its lone electron pair orbital. The energy of hydrogen bonds, which
is usually in the range of 3 - 15 kcal/mol (12 - 65 kJ/mol), results
from the electrostatic interaction and also from the *orbital
interaction* of the* antibonding*
s*(XH) *MO* of the molecule acting
as the hydrogen donor and the* nonbonding*
lone electron pair* MO* n_{Y} of the hydrogen acceptor
molecule. KOLLMAN and ALLEN (1972);
PIMENTEL and McCLELLAN (1960); PERRIN
and NIELSON (1997).

**Hydrophobic effect** - The tendency
of nonpolar species to aggregate in water solution so as to decrease
the hydrocarbon - water interfacial area. The effect is a principal
factor determining the structures of proteins and nucleic acids,
the binding of substrates to enzymes, and the binding of antigens
to antibodies. BRESLOW (1991).

**Hyperconjugation** - The effect
of donation of electron density from the symmetry adapted s-orbitals
of saturated groups to vacant p*-orbitals
of conjugated fragments of a molecular entity; this builds p-character
into bonds that nominally possess only s-character.

See also *Negative hyperconjugation.*

**Hypercoordination **- A property
of main-group atoms in molecular entities to acquire
*coordination* *numbers* greater than four (which
would comply with the* Lewis octet rule*).
Hypercoordination may be associated with *hypervalency*,
but usually is referred to peculiar atomic centers in the* electron-deficient
species* with multicenter s-bonding, in
which the bonding power of a pair of electrons is spread over more
than two atoms. An example of a hypercoordinated atom is the five-coordinate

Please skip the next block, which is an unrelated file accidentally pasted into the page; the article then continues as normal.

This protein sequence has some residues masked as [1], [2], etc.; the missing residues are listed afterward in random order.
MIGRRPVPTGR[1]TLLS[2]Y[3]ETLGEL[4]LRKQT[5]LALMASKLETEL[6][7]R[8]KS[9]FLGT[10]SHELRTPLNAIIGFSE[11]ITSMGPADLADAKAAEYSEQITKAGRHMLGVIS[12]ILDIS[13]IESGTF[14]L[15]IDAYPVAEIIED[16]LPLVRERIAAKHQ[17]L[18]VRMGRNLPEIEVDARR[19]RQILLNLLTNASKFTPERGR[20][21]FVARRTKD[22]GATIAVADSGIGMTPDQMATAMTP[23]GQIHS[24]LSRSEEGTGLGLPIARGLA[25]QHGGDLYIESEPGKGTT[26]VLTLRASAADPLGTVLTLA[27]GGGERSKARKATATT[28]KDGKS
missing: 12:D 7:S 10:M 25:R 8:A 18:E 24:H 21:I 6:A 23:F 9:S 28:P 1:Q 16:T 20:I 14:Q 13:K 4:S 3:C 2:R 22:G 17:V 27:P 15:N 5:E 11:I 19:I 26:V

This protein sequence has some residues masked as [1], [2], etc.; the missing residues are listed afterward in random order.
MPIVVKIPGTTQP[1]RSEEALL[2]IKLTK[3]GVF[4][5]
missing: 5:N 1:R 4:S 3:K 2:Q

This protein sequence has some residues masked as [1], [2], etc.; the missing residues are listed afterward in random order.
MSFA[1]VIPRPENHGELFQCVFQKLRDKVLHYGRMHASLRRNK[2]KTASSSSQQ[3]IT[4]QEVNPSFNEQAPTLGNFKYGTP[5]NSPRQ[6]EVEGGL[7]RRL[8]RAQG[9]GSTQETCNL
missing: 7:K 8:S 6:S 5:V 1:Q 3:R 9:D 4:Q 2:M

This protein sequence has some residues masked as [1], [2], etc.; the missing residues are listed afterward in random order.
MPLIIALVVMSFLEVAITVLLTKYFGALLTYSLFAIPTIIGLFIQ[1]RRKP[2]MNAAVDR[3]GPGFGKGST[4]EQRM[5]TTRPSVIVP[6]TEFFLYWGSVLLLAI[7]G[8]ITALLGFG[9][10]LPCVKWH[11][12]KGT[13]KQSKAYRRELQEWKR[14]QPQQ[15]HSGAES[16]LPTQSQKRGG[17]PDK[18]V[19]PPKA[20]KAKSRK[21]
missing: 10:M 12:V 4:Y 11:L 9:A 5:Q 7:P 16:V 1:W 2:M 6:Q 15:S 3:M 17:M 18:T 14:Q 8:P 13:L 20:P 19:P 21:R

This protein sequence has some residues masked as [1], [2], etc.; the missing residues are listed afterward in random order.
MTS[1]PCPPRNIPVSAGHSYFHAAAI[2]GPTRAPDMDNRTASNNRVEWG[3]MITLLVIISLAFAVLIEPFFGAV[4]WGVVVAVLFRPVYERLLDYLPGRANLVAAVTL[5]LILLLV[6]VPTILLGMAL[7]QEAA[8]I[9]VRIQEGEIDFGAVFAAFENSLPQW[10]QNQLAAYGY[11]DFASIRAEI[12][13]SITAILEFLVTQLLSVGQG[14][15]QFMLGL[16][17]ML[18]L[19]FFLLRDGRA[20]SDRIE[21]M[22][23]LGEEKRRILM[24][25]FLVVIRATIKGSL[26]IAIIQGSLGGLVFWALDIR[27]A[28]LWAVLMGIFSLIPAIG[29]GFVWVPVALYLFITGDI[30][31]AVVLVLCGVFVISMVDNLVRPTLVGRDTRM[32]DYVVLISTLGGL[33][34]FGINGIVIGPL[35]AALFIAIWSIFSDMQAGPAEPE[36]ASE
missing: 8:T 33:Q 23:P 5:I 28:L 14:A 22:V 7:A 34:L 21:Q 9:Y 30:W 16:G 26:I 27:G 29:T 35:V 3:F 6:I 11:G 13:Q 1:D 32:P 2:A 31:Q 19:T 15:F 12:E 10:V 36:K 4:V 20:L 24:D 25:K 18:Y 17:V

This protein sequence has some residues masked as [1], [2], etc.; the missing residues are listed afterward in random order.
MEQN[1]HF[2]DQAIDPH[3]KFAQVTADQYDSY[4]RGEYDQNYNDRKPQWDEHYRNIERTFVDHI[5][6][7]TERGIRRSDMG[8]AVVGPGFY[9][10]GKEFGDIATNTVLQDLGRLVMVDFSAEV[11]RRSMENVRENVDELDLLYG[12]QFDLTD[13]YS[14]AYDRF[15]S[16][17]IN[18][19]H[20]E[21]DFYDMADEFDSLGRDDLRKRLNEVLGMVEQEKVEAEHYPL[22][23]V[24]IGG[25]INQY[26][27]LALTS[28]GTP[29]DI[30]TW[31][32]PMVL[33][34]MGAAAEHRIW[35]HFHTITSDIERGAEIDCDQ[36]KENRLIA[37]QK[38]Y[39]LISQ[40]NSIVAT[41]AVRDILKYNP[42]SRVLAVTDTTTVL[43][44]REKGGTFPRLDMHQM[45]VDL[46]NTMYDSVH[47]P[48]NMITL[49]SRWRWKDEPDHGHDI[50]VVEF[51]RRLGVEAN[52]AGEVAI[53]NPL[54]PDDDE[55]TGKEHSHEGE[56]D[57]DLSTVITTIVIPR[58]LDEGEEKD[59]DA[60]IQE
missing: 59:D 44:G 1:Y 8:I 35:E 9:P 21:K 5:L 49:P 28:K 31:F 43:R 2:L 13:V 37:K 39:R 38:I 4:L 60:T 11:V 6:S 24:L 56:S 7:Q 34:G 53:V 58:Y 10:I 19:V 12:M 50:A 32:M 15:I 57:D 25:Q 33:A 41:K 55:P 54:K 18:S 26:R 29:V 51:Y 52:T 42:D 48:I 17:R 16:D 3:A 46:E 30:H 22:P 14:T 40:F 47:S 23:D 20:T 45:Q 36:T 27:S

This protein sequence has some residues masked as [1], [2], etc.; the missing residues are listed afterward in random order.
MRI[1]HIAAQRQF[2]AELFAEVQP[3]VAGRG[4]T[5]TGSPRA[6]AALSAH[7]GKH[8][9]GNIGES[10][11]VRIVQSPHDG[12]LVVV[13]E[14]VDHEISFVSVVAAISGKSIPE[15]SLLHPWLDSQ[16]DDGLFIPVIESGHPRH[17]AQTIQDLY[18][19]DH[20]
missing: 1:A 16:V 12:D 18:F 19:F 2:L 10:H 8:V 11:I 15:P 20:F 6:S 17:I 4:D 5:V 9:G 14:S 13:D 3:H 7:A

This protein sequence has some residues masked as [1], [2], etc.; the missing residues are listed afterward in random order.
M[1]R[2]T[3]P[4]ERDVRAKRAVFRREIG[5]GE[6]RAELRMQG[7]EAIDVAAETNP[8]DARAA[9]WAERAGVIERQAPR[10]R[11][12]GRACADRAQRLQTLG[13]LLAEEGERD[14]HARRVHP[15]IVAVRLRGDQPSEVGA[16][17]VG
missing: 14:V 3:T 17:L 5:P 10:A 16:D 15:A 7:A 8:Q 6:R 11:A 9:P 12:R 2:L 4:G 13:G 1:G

carbon atom in the cation methanium, where three C-H bonds may be
regarded as normal two center - two electron bonds and the bonding in
the remaining CH_{2} fragment is governed by the *three-center,
two-electron bond.*

* *A particular case of a hypercoordinated atom is the hydrogen
atom included into a *hydrogen* *bond*. OLAH,
PRAKASH, WILLIAMS, FIELD, and WADE (1987)

**Hyperfine coupling** - The interaction
between the spin magnetic moment of an unpaired electron and the
nuclear spin magnetic moments resulting in the splitting of the a
(spin up) and b (spin down) energy levels
in an external magnetic field and, thus, in the multiplet pattern of
the ESR spectra of radical-like species and transition metal compounds.

Two main contributions to the hyperfine coupling are usually considered,
Fermi contact and dipolar interactions. The contact interaction
is isotropic and related to the unpaired *spin
density* at the nucleus, |Y_{o}|^{2}.
The dipolar interaction is anisotropic, and related to *r*^{-3},
where *r* is the distance between the atom holding the unpaired
electron and the nucleus with non-zero spin.

**Hyperpolarizability (of nth order)**
- The energy of a molecule in an external electrostatic field can be
expanded as

*E* = *E*^{o} - m_{i}F_{i}
- (1/2)a_{ij}F_{i}F_{j}
- (1/6)b_{ijk}F_{i}F_{j}F_{k}
- (1/24)g_{ijkl}F_{i}F_{j}F_{k}F_{l}
- ...

where *E*^{o} is the unperturbed energy, *F*_{i}
is the component of the field in the* i* direction, m_{i}
is the permanent *dipole moment*,
a_{ij} is the *polarizability*
tensor, and b_{ijk} and g_{ijkl}
are the first and second hyperpolarizability tensors, respectively.
b is a third order symmetric tensor that measures the second
order response of the molecular electric dipole moment to the action
of an external electric field and thus often referred to as *dipole
hyperpolarizability*.BÖTTCHER
(1973), HURST, DUPUIS, and CLEMENTI
(1988).

**Hypervalency** - The ability of an
atom in a molecular entity to expand its valence shell beyond the limits
of the *Lewis octet rule*. Hypervalent
compounds are common for the second and subsequent row elements
in groups 15-18 of the periodic table. A description of the hypervalent
bonding implies a transfer of the electrons from the central (hypervalent)
atom to the *nonbonding molecular
orbitals* which it forms with (usually more electronegative)
ligands. A typical example of the hypervalent bond is a linear *three-center,
four-electron bond*, e.g. that of F_{ap}-P-F_{ap}
fragment of PF_{5}. MUSHER
(1969); REED and SCHLEYER (1990).